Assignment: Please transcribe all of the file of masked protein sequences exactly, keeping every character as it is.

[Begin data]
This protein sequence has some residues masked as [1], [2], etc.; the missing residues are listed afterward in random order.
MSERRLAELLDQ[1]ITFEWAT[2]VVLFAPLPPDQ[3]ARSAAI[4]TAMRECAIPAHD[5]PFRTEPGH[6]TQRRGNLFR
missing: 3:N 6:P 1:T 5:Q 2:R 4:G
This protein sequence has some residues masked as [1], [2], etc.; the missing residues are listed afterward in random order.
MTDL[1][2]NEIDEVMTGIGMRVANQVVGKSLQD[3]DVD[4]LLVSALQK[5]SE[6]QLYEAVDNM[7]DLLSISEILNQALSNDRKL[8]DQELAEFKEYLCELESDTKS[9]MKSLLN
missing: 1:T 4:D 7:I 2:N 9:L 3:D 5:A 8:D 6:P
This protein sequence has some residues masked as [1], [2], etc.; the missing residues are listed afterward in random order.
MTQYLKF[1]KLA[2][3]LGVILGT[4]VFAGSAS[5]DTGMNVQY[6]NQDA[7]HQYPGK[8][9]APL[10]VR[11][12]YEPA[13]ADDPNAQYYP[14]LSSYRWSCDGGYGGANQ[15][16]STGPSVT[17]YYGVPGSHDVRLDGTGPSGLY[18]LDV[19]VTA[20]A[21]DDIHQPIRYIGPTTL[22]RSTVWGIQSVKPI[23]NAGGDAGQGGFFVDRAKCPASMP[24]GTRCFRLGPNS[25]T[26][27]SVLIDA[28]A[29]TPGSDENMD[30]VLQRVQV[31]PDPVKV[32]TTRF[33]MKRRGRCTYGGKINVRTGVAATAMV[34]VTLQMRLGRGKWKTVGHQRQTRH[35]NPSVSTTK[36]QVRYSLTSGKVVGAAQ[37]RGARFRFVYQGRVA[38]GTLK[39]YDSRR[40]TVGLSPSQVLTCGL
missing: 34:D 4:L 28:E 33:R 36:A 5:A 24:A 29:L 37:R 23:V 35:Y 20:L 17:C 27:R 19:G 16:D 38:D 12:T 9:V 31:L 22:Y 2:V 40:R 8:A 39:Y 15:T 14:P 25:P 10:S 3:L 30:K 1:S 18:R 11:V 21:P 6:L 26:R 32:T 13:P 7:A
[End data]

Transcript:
This protein sequence has some residues masked as [1], [2], etc.; the missing residues are listed afterward in random order.
MSERRLAELLDQ[1]ITFEWAT[2]VVLFAPLPPDQ[3]ARSAAI[4]TAMRECAIPAHD[5]PFRTEPGH[6]TQRRGNLFR
missing: 3:N 6:P 1:T 5:Q 2:R 4:G
This protein sequence has some residues masked as [1], [2], etc.; the missing residues are listed afterward in random order.
MTDL[1][2]NEIDEVMTGIGMRVANQVVGKSLQD[3]DVD[4]LLVSALQK[5]SE[6]QLYEAVDNM[7]DLLSISEILNQALSNDRKL[8]DQELAEFKEYLCELESDTKS[9]MKSLLN
missing: 1:T 4:D 7:I 2:N 9:L 3:D 5:A 8:D 6:P
This protein sequence has some residues masked as [1], [2], etc.; the missing residues are listed afterward in random order.
MTQYLKF[1]KLA[2][3]LGVILGT[4]VFAGSAS[5]DTGMNVQY[6]NQDA[7]HQYPGK[8][9]APL[10]VR[11][12]YEPA[13]ADDPNAQYYP[14]LSSYRWSCDGGYGGANQ[15][16]STGPSVT[17]YYGVPGSHDVRLDGTGPSGLY[18]LDV[19]VTA[20]A[21]DDIHQPIRYIGPTTL[22]RSTVWGIQSVKPI[23]NAGGDAGQGGFFVDRAKCPASMP[24]GTRCFRLGPNS[25]T[26][27]SVLIDA[28]A[29]TPGSDENMD[30]VLQRVQV[31]PDPVKV[32]TTRF[33]MKRRGRCTYGGKINVRTGVAATAMV[34]VTLQMRLGRGKWKTVGHQRQTRH[35]NPSVSTTK[36]QVRYSLTSGKVVGAAQ[37]RGARFRFVYQGRVA[38]GTLK[39]YDSRR[40]TVGLSPSQVLTCGL
missing: 34:D 4:L 28:E 33:R 36:A 5:A 24:A 29:L 37:R 23:V 35:Y 20:L 17:C 27:R 19:G 16:D 38:D 12:T 9:V 31:L 22:Y 2:V 40:R 8:A 39:Y 15:T 14:P 25:P 10:S 3:L 30:K 1:S 18:R 11:V 21:P 6:L 26:R 32:T 13:P 7:A